This article is part of a series in which OECD experts and thought leaders – from around the world and all parts of society – address the COVID-19 crisis, discussing and developing solutions now and for the future.
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This article was co-authored by Margaux Tharaux, Junior Policy Analyst, Territorial Dialogues and Migration Unit, Centre for Entrepreneurship, SMEs, Regions and Cities, OECD
COVID-19 is having a very uneven impact across social groups and territories, particularly on migrant communities. The virus has struck primarily capitals and highly urbanised areas, which have higher concentrations of migrant communities. In France, Seine-Saint-Denis, one of the most populated “départements” and host to the highest share of immigrants (see table below), has incurred the highest excess mortality among those under 65 years of age. Singapore, initially praised for its effective containment of the outbreak, now accounts for the largest number of cases in Southeast Asia, as foreign workers sleeping in crowded dormitories outside the city centre were not included in the government’s mitigation plan. In early May, they represented 88% of all cases in the city-state.
Regional differences in the presence of migrants
These figures are hardly surprising: many migrants continue to work – sometimes without adequate personal protection – live in overcrowded apartments, or lack access to healthcare services. Besides threatening migrants’ health, the lack of place-based measures to support them may have a ripple effect as countries start to reopen. As the health and economic crises unfold, policy makers must address migrants’ situations by adopting a territorial lens that includes both urban and rural places.
This crisis has also brought into sharp relief just how much OECD economies depend on migrants. While countries and cities are on lockdown, migrants are at the frontline of core activities. Namely, 24% of doctors and 18% of nurses in OECD countries are foreign-born (OECD brief). In London, caregivers with a migrant background represent 50% of NHS nurses and 59% of the social workers. In New York, more than half of all frontline workers are foreign-born, with this share reaching 70% in building cleaning services. Furthermore, migrants are also filling in pressing and unexpected labour gaps. The Business and Skilled Migration department of the State of Queensland, Australia has given priority to foreign medical professionals to apply for visa entry.
Read the OECD's analysis on the Contribution of migrant doctors and nurses to tackling COVID-19 crisis in OECD countries
In rural areas, migrants are also critical to fill the labour gap. Farms across Europe are missing workers because of travel bans, and might lose large parts of their crops. To address this shortage, the German Interior and Agricultural ministries have allowed 80,000 eastern European seasonal workers to fly to the country, mostly for the asparagus harvest. Similarly, Italy – where 40% of fruit and vegetable harvests are at risk – has extended residence permits until mid-June. Moreover, the Italian government may provide six-month residence permits for up to 200,000 undocumented immigrants. As these measures have differentiated impacts across sub-national territories, they require co-ordination and appropriate multi-level governance mechanisms.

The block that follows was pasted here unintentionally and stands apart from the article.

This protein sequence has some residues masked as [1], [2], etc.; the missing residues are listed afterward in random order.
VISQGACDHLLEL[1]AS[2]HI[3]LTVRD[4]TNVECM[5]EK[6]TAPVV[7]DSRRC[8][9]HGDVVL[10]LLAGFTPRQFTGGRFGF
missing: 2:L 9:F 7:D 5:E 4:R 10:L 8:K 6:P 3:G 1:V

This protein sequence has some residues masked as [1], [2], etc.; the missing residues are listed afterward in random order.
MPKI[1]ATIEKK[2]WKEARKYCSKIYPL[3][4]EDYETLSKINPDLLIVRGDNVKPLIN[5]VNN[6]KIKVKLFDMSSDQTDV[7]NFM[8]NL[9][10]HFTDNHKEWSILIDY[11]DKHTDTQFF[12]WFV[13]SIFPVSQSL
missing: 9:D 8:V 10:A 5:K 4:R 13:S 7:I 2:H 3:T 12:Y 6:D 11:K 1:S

Places and migrants are mutually dependent. Migrants are needed to run the local economy and they depend on host communities’ willingness to treat them as part of the community and provide them with adequate support. Above all, it is important that sub-national governments also ensure that they can support migrants in the long term. Indeed, rising unemployment, notably in cities, could negatively affect attitudes towards migrants (OECD report). Policy-makers can address these risks by carrying out surveys, investing in communication campaigns recognising “essential jobs” undertaken by migrants, or by creating interaction opportunities between locals and migrants inspired by the OECD Checklist for public action to integrate migrants at the local level.
Why Letting Refugees Work is A Win-Win for Host Countries, by Gideon Maltz, Executive Director, Tent Partnership for Refugees
As countries rebuild their economy, effective integration measures will open new opportunities for migrants to help in the recovery. Various studies have shown how migrants boost their host economies. Since the 1990s, they have been the primary source of population growth in developed regions. In light of the demographic challenges they face, some regions and cities such as Altena (Germany) encourage refugees to settle there to match local market needs and keep public services running. Among high-skilled migrants are entrepreneurs and job creators (OECD report). In Philadelphia, immigrants are responsible for 96% of small business growth and 75% of workforce growth. Local authorities, including Amsterdam, have evaluated refugees’ long-term impact on their economy and found a positive effect. Therefore, some countries such as New Zealand act to retain migrants during confinement so as not to spoil the chances of recovery. Finally, integration appears more than ever like a precondition for local authorities to grow more resilient (OECD note). Promoting migrant integration will make cities more inclusive and attractive to all, especially investors, visitors and talent.
The crucial role of migrants in both reacting to, and recovering from, the COVID-19 crisis seems clear. From the disproportionate impact of the initial COVID crisis on migrant communities, as residents of highly affected areas or as essential workers, through to the role they might play in the recovery from this crisis, policy makers must build on migrants inclusion in the local society when considering the recovery plans and policies.
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